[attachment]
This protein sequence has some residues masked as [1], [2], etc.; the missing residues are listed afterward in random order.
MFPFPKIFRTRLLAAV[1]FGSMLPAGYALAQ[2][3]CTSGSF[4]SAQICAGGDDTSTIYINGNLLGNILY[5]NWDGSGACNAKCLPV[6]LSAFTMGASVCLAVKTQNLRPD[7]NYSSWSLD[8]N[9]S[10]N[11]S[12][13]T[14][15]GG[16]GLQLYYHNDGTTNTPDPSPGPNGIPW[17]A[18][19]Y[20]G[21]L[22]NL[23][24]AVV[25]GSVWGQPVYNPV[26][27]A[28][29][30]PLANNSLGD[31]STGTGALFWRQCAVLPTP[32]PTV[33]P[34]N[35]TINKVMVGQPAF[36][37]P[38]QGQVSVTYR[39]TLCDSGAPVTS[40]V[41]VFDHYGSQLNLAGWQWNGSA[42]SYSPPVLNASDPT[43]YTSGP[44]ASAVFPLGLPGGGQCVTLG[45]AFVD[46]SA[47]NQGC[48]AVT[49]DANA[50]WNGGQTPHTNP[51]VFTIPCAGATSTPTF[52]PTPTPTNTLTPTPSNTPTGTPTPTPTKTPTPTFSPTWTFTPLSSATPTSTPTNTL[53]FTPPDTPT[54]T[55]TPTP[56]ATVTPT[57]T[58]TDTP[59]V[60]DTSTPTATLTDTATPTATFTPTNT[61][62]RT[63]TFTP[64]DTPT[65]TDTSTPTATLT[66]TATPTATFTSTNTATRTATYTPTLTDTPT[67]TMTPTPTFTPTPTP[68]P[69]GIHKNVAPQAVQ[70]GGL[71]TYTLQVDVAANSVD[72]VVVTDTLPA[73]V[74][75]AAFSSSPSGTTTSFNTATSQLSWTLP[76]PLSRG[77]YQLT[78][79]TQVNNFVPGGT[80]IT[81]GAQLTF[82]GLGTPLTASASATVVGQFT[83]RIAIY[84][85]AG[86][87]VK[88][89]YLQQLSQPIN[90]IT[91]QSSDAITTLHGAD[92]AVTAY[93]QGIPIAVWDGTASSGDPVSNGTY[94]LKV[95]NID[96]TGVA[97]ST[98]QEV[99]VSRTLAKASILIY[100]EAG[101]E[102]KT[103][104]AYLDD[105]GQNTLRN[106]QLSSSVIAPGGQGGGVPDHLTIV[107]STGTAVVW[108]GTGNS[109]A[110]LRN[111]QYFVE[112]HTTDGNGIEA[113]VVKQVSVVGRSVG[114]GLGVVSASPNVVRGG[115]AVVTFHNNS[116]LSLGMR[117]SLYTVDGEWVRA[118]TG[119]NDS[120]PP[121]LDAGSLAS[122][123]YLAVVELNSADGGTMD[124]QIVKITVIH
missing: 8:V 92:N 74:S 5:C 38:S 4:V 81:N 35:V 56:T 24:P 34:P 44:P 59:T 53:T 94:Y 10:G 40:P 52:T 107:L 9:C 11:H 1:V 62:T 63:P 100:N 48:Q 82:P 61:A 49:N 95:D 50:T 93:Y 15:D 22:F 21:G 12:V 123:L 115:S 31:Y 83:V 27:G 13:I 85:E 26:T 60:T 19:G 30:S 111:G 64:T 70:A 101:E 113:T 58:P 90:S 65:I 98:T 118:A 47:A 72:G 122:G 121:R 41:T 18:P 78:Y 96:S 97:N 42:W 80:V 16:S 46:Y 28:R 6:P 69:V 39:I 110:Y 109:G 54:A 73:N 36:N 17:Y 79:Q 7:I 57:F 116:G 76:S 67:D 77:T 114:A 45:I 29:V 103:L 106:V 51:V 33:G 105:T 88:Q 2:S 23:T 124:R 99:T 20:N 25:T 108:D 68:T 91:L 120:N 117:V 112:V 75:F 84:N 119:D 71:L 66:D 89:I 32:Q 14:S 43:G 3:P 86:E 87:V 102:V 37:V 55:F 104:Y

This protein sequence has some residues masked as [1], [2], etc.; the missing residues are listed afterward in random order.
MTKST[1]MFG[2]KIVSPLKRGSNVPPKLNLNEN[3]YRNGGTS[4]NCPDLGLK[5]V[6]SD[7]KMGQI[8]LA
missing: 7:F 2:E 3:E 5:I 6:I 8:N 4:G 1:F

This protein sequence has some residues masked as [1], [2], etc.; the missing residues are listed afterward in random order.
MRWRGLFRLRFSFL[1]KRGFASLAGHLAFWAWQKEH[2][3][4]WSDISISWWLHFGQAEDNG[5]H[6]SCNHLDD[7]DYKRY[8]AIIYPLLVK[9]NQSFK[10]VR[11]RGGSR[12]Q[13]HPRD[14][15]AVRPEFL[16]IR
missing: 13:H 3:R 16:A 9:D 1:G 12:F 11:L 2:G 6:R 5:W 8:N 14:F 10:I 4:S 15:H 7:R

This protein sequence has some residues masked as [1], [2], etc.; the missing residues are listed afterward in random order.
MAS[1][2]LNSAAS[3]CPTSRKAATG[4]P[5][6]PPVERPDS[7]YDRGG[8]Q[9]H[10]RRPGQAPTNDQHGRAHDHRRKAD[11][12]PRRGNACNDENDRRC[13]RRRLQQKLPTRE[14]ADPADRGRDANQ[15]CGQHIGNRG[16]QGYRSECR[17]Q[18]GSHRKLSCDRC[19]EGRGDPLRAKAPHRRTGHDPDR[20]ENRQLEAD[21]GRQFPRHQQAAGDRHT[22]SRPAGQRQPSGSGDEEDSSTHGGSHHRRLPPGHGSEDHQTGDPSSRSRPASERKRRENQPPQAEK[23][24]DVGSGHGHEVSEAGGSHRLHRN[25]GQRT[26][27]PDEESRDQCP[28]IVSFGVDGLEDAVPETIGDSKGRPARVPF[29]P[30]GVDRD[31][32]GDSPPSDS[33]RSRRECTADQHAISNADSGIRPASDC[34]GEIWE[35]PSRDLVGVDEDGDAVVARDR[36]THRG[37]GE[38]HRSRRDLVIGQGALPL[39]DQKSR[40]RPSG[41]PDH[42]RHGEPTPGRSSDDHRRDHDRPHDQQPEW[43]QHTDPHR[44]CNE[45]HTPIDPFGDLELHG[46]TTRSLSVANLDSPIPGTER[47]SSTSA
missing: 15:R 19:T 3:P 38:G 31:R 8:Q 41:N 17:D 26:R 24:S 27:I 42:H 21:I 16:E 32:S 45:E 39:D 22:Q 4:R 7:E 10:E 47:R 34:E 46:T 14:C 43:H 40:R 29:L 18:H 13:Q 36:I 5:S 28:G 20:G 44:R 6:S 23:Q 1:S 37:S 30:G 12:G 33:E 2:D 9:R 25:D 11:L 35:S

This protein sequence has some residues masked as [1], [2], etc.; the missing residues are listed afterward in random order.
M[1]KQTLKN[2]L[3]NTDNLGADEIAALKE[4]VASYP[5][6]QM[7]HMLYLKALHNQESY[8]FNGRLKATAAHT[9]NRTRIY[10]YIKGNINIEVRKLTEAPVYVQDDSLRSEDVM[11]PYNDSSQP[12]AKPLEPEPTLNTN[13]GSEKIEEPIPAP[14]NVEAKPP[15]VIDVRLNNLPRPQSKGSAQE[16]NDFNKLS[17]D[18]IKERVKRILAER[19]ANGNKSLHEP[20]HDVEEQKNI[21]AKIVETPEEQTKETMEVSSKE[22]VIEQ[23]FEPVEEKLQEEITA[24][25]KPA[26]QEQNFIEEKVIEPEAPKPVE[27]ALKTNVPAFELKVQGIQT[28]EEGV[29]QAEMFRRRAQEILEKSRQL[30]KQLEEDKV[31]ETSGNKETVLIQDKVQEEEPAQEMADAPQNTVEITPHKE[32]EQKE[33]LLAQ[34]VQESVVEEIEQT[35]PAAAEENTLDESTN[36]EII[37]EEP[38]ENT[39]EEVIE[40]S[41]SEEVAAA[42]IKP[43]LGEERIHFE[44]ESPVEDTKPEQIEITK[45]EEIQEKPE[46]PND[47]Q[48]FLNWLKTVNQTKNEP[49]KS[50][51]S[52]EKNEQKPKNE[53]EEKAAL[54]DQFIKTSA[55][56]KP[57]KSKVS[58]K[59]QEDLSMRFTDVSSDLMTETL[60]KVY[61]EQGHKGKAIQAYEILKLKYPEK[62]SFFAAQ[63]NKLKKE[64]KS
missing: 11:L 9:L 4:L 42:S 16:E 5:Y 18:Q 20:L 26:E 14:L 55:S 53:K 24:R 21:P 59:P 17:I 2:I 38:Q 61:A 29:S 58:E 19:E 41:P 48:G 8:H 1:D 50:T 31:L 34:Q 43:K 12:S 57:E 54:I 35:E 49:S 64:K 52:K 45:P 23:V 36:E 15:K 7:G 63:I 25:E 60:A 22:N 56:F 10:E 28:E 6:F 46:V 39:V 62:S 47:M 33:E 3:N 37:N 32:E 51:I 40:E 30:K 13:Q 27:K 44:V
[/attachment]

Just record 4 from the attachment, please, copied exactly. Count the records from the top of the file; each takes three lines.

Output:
This protein sequence has some residues masked as [1], [2], etc.; the missing residues are listed afterward in random order.
MAS[1][2]LNSAAS[3]CPTSRKAATG[4]P[5][6]PPVERPDS[7]YDRGG[8]Q[9]H[10]RRPGQAPTNDQHGRAHDHRRKAD[11][12]PRRGNACNDENDRRC[13]RRRLQQKLPTRE[14]ADPADRGRDANQ[15]CGQHIGNRG[16]QGYRSECR[17]Q[18]GSHRKLSCDRC[19]EGRGDPLRAKAPHRRTGHDPDR[20]ENRQLEAD[21]GRQFPRHQQAAGDRHT[22]SRPAGQRQPSGSGDEEDSSTHGGSHHRRLPPGHGSEDHQTGDPSSRSRPASERKRRENQPPQAEK[23][24]DVGSGHGHEVSEAGGSHRLHRN[25]GQRT[26][27]PDEESRDQCP[28]IVSFGVDGLEDAVPETIGDSKGRPARVPF[29]P[30]GVDRD[31][32]GDSPPSDS[33]RSRRECTADQHAISNADSGIRPASDC[34]GEIWE[35]PSRDLVGVDEDGDAVVARDR[36]THRG[37]GE[38]HRSRRDLVIGQGALPL[39]DQKSR[40]RPSG[41]PDH[42]RHGEPTPGRSSDDHRRDHDRPHDQQPEW[43]QHTDPHR[44]CNE[45]HTPIDPFGDLELHG[46]TTRSLSVANLDSPIPGTER[47]SSTSA
missing: 15:R 19:T 3:P 38:G 31:R 8:Q 41:N 17:D 26:R 24:S 27:I 42:H 21:I 16:E 32:S 45:E 39:D 22:Q 4:R 7:E 10:E 47:R 34:E 46:T 14:C 43:H 40:R 29:L 18:H 13:Q 36:I 5:S 28:G 20:G 44:R 6:S 23:Q 1:S 37:S 30:G 12:G 33:E 2:D 9:R 25:D 11:L 35:S